Covid Hits Key States and Demographics Two Weeks From Vote
The Covid-19 pandemic is disproportionately affecting some crucial voters two weeks before Election Day, costing American lives and potentially hurting President Donald Trump, who has received overwhelminglypoor grades from Democrats and independent voters on his virus response.
Wisconsin is the most extreme example, a swing state that Trump won in 2016 that now has America’s fourth-worst outbreak by per-capita cases in the past week. Florida, Arizona, Pennsylvania, North Carolina and Michigan have all seen difficult stretches, and cases have been creeping back up in recent weeks.
In North Carolina, counties with large Black communities — which helped former President Barack Obama win the state in 2008 — are facing their hardest stretch of the pandemic.
In Florida, where Trump and Democrat Joe Biden have been in a battle for Hispanic votes, the counties with the highest percentage of them continue to see theworst rates of new cases.
There’s also Nebraska’s 2nd Congressional District. Like other Midwestern states, Nebraska missed much of the initial onslaught of Covid-19, and is experiencing it in earnest for the first time. It has America’s fifth-worst weekly case total per capita.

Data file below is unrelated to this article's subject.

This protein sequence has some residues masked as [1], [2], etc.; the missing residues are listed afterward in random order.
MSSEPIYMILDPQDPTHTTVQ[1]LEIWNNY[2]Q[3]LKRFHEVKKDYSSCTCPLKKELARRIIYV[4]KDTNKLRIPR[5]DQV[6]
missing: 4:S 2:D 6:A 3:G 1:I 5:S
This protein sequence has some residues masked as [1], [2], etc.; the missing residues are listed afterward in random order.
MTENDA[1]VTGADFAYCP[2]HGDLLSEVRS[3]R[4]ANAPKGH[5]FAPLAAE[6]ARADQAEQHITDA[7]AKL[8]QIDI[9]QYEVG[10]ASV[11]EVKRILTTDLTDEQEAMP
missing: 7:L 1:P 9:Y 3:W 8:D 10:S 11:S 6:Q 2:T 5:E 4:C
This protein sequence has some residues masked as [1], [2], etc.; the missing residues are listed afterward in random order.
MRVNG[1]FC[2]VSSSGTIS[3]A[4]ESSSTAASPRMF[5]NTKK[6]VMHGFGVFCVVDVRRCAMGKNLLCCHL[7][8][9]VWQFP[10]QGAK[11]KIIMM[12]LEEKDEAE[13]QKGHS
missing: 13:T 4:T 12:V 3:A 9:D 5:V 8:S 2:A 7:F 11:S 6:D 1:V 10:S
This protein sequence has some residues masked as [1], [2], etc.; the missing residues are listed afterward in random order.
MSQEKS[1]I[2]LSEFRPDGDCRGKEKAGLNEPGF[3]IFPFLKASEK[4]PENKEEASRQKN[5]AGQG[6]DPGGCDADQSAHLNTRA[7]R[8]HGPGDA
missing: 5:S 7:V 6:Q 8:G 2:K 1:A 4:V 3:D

Overall, Nebraska hasn’t gone for a Democratic presidential candidate since Lyndon B. Johnson. But unlike all other states except Maine, its Electoral College votes aren’t winner-take-all: The state gives two of its five electoral votes to the statewide winner and distributes the other three to the candidates who win each of its three congressional districts.
That means Nebraska’s swing 2nd Congressional District, which includes Omaha, could be a difference-maker in the closest of elections. The district includes Douglas County and a part of Sarpy County, which have slightly worse per-capita virus rates than the state in the past week.
Nationally, the U.S. reported 48,318 cases Sunday, pushing the seven-day average to 55,961, the highest since Aug. 5, according to Johns Hopkins University data. Through Sunday, about 220,000 people in the country have been reported dead of the virus, the data show.
Across the nation:
- The states with the highest per-capita cases in the past seven days are North Dakota, South Dakota, Montana, Wisconsin and Nebraska, Covid Tracking Project data show.
- The highest per-capita current hospitalization rates are in South Dakota, Montana, North Dakota, Indiana and Mississippi, according to the project.
- Connecticut has seen the most dramatic trend swing, with its seven-day average of new cases up 60% in the past week.
- In Illinois, Covid-19 hospitalizations hit 2,073 on Saturday, the highest since June 13, but they fell slightly on Sunday.
- In New York, cases have at least temporarily plateaued after a concerning trend at the start of the month.
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